Two words-- ambition and pride. For the past two years, I felt like I haven't had control over anything, and I think that's what drove me to the worst. I feel like that's what put me in depression stage. I feel like that's what did a lot of those things to me, because I just felt like I was out of control of everything, out of my life. I felt like everything was wild.

So that makes it much easier. It makes it much easier to make decisions like that, when you deal with certain stuff. And I know I've got on the phone with you millions of time, and I express all of this stuff to you, man. Pride is a crazy thing.

Jared Marcelle

I'm scared for you. That's all I'm saying.

Joel Wright

Yeah. Me scared for me too. My mom is scared for me. Everybody's scared for me. But is scared then covering what I've got to take care of. 28 years old. What's being scared going to do to me now?

Jared Marcelle

I get it. Joel has a lot of people like me in his life, telling him this is a bad idea. But we're not offering him anything that seems better.

If it were me, I'd get a 9 to 5 job, settle into the world. But Joel doesn't want an ordinary life. His approach to dealing with adversity is to just work even harder at the thing he's good at. And that's basketball. He wants to be a basketball player again.

He just wants these last two years to be over. The risk is too great for me to cosign this move, but maybe that's my problem. Maybe in some ways I've subconsciously become a pillar of uniformity.

I asked him what he knows about Switzerland. And he said he doesn't know anything. I told him to at least Google the weather. I know he doesn't like the cold.

Joel's flight was scheduled for Thursday-- yesterday. We spent the day together. He went to the barbershop and got a haircut, then visited his mom at the restaurant she works at. She was in the kitchen cooking. She said a little prayer for him.

Joel's Mom

I'm going to miss you, man. I pray everything you do may prosperous and success. In the name of the Father, and the Son, and his Holy Spirit to guide you and protect you upon your journey.

Joel Wright

Yeah, yeah.

Joel's Mom

And guide you upon your--

Joel Wright

On this sacrifice.

Joel's Mom

It's a journey, OK?

Joel Wright

It's a marathon, not a sprint.

Joel's Mom

American and a sprint?

Joel Wright

It's a marathon, not a sprint.

Joel's Mom

Oh.

Joel Wright

It's not a sprint. It's no rush.

Jared Marcelle

After that we drove to the airport and said goodbye.

Jared Marcelle

If you happy, I'm happy. Not really, but yeah.

Joel Wright

All right, man.

Jared Marcelle

My dog, B.

Joel Wright

All right, bro.

Jared Marcelle

Air Jamaica has left the building. I just hope he can come back.

Ira Glass

Jared Marcelle lives in New York.

Act Three: A Fly On the Call

Ira Glass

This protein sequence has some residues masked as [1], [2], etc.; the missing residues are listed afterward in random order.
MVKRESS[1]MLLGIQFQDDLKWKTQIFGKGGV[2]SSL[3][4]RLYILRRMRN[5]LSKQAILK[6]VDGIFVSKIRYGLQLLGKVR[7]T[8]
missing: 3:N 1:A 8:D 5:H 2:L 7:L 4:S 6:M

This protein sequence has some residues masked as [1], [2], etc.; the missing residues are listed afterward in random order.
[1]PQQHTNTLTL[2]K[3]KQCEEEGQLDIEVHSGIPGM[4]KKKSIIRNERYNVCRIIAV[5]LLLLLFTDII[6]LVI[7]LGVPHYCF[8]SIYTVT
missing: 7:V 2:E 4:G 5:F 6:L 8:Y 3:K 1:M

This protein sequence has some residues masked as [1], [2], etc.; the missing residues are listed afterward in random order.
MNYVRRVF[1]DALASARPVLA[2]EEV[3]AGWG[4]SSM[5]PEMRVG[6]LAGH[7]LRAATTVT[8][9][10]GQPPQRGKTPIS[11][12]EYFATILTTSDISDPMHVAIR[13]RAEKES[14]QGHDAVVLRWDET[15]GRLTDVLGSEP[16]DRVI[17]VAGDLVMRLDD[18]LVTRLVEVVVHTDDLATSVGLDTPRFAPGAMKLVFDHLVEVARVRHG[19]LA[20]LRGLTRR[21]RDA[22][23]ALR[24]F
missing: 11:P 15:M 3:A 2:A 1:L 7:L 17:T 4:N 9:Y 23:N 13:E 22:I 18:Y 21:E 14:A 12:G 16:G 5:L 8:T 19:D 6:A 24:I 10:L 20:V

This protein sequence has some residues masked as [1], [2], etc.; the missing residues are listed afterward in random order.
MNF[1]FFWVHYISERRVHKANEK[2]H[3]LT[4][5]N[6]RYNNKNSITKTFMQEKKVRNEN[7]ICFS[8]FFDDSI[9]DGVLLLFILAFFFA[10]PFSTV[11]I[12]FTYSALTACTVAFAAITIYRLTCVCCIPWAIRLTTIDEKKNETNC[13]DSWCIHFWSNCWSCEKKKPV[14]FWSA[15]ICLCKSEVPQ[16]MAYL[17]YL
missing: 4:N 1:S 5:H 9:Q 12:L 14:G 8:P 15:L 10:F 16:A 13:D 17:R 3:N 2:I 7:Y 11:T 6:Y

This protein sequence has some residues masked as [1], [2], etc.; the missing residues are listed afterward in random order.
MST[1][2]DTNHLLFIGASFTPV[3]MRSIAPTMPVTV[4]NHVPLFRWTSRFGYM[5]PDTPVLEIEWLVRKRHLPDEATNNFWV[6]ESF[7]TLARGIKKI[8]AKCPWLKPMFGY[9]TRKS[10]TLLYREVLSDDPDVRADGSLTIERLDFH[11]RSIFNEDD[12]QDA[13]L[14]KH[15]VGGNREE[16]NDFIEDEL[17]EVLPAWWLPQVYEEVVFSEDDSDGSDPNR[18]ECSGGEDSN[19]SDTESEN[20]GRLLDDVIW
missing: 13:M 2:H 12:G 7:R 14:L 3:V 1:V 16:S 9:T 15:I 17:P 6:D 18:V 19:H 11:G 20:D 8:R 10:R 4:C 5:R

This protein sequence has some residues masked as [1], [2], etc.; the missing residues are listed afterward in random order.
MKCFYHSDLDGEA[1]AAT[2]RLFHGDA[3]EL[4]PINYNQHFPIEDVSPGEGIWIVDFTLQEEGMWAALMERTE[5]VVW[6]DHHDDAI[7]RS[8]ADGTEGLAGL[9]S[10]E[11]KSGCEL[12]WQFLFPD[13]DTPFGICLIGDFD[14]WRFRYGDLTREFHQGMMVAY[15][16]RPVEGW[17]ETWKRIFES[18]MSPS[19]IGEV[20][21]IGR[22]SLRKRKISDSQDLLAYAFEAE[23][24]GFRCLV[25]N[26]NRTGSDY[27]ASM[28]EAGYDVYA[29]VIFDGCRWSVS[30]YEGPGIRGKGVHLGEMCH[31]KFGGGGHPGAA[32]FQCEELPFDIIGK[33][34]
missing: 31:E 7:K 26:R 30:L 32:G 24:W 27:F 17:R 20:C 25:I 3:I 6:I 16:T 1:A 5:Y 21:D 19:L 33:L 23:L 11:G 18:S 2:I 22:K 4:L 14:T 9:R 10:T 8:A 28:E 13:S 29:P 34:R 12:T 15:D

Act 3-- A Fly on the Call. So there are all kinds of experiences that people avoid because they are just too far out there-- too daring, taboo. This next story is a work of fiction about somebody who gets up the nerve, and tries something that he's always wondered about.

Quick warning that this story has nothing explicit in it at all, but it refers to some grown up activities that probably aren't right for kids to hear about, and won't make much sense to lots of them anyway. This piece of fiction was written by Neil Drumming. It's read for us by an actor, Dorian Missick.

Dorian Missick

Cassie answered the phone all sharp and bothered-- "Hello?"-- like she wasn't expecting anyone, which technically I'm not anyone to her. "You're late," she said. That I was, about two minutes late. She wasn't usually this particular though.

"Yes, mistress. I'm sorry, mistress." I usually don't have much to say. Cassie and I have a routine. OK, let me back up for a minute.

A few months ago, I decided to go see a dominatrix. Like, a real one, at a dungeon and everything. It was something I'd always fantasized about and I'd just gotten out of a relationship, so I didn't have to try to hide it from anyone.

I got excited, left the office two hours early on a Tuesday, took the train to this place I had heard about in midtown. Inside, it wasn't what I was expecting, but it was a lot. The smell of leftover sweat on the leather. Muffled sound of some poor bastard down the hall getting berated. The paperwork, like, literally checking boxes next to taboo desires I don't actually have-- foot fetish, medical play, jeez.

I passed a couple other customers. White dudes under the dim, red lights. They looked me up and down like I couldn't possibly be into this stuff too. Huh, even here. They were was sort of right though.

I ended up in a room, blindfolded, with my hands cuffed behind the back. This woman with a vaguely European name and accent shut the thick wooden doors and started in with the humiliation, barking at me to kneel. I paid for the session up front, so I was trying to commit-- to submit, I should say.